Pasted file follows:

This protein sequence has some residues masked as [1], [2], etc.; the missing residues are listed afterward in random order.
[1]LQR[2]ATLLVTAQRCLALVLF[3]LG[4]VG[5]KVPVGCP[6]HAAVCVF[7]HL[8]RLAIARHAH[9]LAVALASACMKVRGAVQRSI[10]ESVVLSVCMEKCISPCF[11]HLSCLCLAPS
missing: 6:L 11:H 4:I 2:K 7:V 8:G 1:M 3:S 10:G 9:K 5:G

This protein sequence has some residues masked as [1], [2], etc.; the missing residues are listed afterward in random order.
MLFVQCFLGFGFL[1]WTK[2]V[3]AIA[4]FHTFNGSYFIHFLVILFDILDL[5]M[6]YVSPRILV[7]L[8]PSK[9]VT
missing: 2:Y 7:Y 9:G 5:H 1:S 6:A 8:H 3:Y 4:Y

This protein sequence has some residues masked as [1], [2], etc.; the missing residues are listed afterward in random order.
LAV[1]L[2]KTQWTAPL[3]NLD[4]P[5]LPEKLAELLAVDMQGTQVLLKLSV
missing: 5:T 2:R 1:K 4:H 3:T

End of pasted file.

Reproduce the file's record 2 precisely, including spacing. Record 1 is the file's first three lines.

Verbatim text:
This protein sequence has some residues masked as [1], [2], etc.; the missing residues are listed afterward in random order.
MLFVQCFLGFGFL[1]WTK[2]V[3]AIA[4]FHTFNGSYFIHFLVILFDILDL[5]M[6]YVSPRILV[7]L[8]PSK[9]VT
missing: 2:Y 7:Y 9:G 5:H 1:S 6:A 8:H 3:Y 4:Y